Useful checklists, tables, and charts
Roofing The Right Way, Steven Bolt, McGraw-Hill Professional; 3rd Ed (1996), ISBN-10: 0070066507, ISBN-13: 978-0070066502
Slate Roofs, National Slate Association, 1926, reprinted 1977
by Vermont Structural Slate Co., Inc., Fair Haven, VT 05743, 802-265-4933/34. (We recommend this book if you can find it. It
has gone in and out of print on occasion.)
Roof Tiling & Slating, a Practical Guide, Kevin Taylor, Crowood Press (2008), ISBN 978-1847970237, If you have never fixed a roof tile or slate before but have wondered how to go about repairing or replacing them, then this is the book for you. Many of the technical books about roof tiling and slating are rather vague and conveniently ignore some of the trickier problems and how they can be resolved. In Roof Tiling and Slating, the author rejects this cautious approach. Kevin Taylor uses both his extensive knowledge of the trade and his ability to explain the subject in easily understandable terms, to demonstrate how to carry out the work safely to a high standard, using tried and tested methods.
This clay roof tile guide considers the various types of tiles, slates, and roofing materials on the market as well as their uses, how to estimate the required quantities, and where to buy them. It also discusses how to check and assess a roof and how to identify and rectify problems; describes how to efficiently "set out" roofs from small, simple jobs to larger and more complicated projects, thus making the work quicker, simpler, and neater; examines the correct and the incorrect ways of installing background materials such as underlay, battens, and valley liners; explains how to install interlocking tiles, plain tiles, and artificial and natural slates; covers both modern and traditional methods and skills, including cutting materials by hand without the assistance of power tools; and provides invaluable guidance on repairs and maintenance issues, and highlights common mistakes and how they can be avoided.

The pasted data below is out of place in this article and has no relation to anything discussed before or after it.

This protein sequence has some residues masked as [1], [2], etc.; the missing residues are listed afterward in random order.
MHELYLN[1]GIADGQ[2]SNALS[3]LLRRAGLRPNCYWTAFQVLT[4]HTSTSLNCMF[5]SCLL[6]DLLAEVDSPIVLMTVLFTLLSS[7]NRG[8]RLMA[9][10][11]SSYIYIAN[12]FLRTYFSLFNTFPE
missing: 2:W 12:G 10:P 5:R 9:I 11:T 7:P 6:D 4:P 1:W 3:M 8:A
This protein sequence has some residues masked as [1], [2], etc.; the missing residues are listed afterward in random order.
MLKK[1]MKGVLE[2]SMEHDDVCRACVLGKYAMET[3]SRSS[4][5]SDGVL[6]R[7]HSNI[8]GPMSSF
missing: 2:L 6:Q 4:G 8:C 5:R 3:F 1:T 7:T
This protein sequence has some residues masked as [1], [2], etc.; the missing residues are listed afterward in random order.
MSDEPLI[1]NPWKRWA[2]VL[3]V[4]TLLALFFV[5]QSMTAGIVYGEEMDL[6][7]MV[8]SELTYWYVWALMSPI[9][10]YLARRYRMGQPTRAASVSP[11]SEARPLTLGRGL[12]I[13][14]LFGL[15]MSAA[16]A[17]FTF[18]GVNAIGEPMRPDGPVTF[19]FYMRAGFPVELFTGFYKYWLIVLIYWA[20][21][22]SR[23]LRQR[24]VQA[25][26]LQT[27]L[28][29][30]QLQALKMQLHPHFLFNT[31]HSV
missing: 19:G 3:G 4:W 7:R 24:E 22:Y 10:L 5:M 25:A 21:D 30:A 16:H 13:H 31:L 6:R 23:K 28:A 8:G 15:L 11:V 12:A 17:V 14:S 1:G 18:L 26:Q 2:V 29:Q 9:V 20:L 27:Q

The author, Kevin Taylor, works for the National Federation of Roofing Contractors as a technical manager presenting technical advice and providing education and training for young roofers.
The Slate Roof Bible, Joseph Jenkins, www.jenkinsslate.com,
143 Forest Lane, PO Box 607, Grove City, PA 16127 - 866-641-7141 (We recommend this book).
Carson, Dunlop & Associates Ltd., 120 Carlton Street Suite 407, Toronto ON M5A 4K2. Tel: (416) 964-9415 1-800-268-7070 Email: firstname.lastname@example.org. The firm provides professional home inspection services & home inspection education & publications. Alan Carson is a past president of ASHI, the American Society of Home Inspectors. Thanks to Alan Carson and Bob Dunlop, for permission for InspectAPedia to use text excerpts from The Home Reference Book & illustrations from The Illustrated Home. Carson Dunlop Associates' provides extensive home inspection education and report writing material.
The Illustrated Home illustrates construction details and building components, a reference for owners & inspectors. Special Offer: For a 5% discount on any number of copies of the Illustrated Home purchased as a single order Enter INSPECTAILL in the order payment page "Promo/Redemption" space.
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The Home Reference Book - the Encyclopedia of Homes, Carson Dunlop & Associates, Toronto, Ontario, 25th Ed., 2012, is a bound volume of more than 450 illustrated pages that assist home inspectors and home owners in the inspection and detection of problems on buildings. The text is intended as a reference guide to help building owners operate and maintain their home effectively. Field inspection worksheets are included at the back of the volume.